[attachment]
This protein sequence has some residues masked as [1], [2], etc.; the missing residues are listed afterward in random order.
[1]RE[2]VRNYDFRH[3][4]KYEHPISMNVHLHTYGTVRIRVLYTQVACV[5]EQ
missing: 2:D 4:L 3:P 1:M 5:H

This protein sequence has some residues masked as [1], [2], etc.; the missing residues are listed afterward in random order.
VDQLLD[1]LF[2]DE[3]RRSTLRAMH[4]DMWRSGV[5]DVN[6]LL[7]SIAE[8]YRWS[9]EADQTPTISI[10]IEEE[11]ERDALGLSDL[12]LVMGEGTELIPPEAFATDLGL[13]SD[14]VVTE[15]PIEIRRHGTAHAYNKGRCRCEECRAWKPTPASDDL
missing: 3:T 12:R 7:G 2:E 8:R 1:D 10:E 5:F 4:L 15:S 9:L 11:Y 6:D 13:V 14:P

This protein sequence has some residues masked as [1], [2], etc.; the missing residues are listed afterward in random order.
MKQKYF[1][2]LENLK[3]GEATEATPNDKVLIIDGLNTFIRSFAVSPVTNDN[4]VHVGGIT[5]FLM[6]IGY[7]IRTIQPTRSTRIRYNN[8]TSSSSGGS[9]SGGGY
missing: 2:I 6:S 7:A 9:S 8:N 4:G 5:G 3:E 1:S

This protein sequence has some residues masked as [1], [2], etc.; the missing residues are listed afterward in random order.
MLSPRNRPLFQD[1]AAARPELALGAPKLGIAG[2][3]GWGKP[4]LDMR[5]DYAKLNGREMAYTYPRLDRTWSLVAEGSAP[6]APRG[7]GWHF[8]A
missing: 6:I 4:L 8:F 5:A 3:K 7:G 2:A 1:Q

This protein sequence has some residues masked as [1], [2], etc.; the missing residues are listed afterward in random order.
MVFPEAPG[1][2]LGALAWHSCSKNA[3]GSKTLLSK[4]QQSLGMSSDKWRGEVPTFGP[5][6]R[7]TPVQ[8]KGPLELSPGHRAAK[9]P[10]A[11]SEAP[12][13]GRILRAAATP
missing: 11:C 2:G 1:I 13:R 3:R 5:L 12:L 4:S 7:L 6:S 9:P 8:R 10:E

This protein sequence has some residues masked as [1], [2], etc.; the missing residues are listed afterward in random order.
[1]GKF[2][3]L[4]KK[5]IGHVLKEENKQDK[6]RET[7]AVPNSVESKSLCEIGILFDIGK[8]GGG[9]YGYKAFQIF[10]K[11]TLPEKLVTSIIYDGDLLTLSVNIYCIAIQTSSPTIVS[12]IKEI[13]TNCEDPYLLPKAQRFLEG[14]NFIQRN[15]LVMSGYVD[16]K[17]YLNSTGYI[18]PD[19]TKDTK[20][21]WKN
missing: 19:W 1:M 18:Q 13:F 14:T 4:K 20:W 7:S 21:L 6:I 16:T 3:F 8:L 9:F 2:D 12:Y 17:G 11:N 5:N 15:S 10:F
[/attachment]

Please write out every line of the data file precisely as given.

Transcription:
This protein sequence has some residues masked as [1], [2], etc.; the missing residues are listed afterward in random order.
[1]RE[2]VRNYDFRH[3][4]KYEHPISMNVHLHTYGTVRIRVLYTQVACV[5]EQ
missing: 2:D 4:L 3:P 1:M 5:H

This protein sequence has some residues masked as [1], [2], etc.; the missing residues are listed afterward in random order.
VDQLLD[1]LF[2]DE[3]RRSTLRAMH[4]DMWRSGV[5]DVN[6]LL[7]SIAE[8]YRWS[9]EADQTPTISI[10]IEEE[11]ERDALGLSDL[12]LVMGEGTELIPPEAFATDLGL[13]SD[14]VVTE[15]PIEIRRHGTAHAYNKGRCRCEECRAWKPTPASDDL
missing: 3:T 12:R 7:G 2:E 8:R 1:D 10:E 5:F 4:L 15:S 9:L 11:Y 6:D 13:V 14:P

This protein sequence has some residues masked as [1], [2], etc.; the missing residues are listed afterward in random order.
MKQKYF[1][2]LENLK[3]GEATEATPNDKVLIIDGLNTFIRSFAVSPVTNDN[4]VHVGGIT[5]FLM[6]IGY[7]IRTIQPTRSTRIRYNN[8]TSSSSGGS[9]SGGGY
missing: 2:I 6:S 7:A 9:S 8:N 4:G 5:G 3:E 1:S

This protein sequence has some residues masked as [1], [2], etc.; the missing residues are listed afterward in random order.
MLSPRNRPLFQD[1]AAARPELALGAPKLGIAG[2][3]GWGKP[4]LDMR[5]DYAKLNGREMAYTYPRLDRTWSLVAEGSAP[6]APRG[7]GWHF[8]A
missing: 6:I 4:L 8:F 5:A 3:K 7:G 2:A 1:Q

This protein sequence has some residues masked as [1], [2], etc.; the missing residues are listed afterward in random order.
MVFPEAPG[1][2]LGALAWHSCSKNA[3]GSKTLLSK[4]QQSLGMSSDKWRGEVPTFGP[5][6]R[7]TPVQ[8]KGPLELSPGHRAAK[9]P[10]A[11]SEAP[12][13]GRILRAAATP
missing: 11:C 2:G 1:I 13:R 3:R 5:L 12:L 4:S 7:L 6:S 9:P 8:R 10:E

This protein sequence has some residues masked as [1], [2], etc.; the missing residues are listed afterward in random order.
[1]GKF[2][3]L[4]KK[5]IGHVLKEENKQDK[6]RET[7]AVPNSVESKSLCEIGILFDIGK[8]GGG[9]YGYKAFQIF[10]K[11]TLPEKLVTSIIYDGDLLTLSVNIYCIAIQTSSPTIVS[12]IKEI[13]TNCEDPYLLPKAQRFLEG[14]NFIQRN[15]LVMSGYVD[16]K[17]YLNSTGYI[18]PD[19]TKDTK[20][21]WKN
missing: 19:W 1:M 18:Q 13:F 14:T 4:K 20:W 7:S 21:L 6:I 16:T 3:F 8:L 9:F 2:D 12:Y 17:G 11:N 5:N 15:S 10:F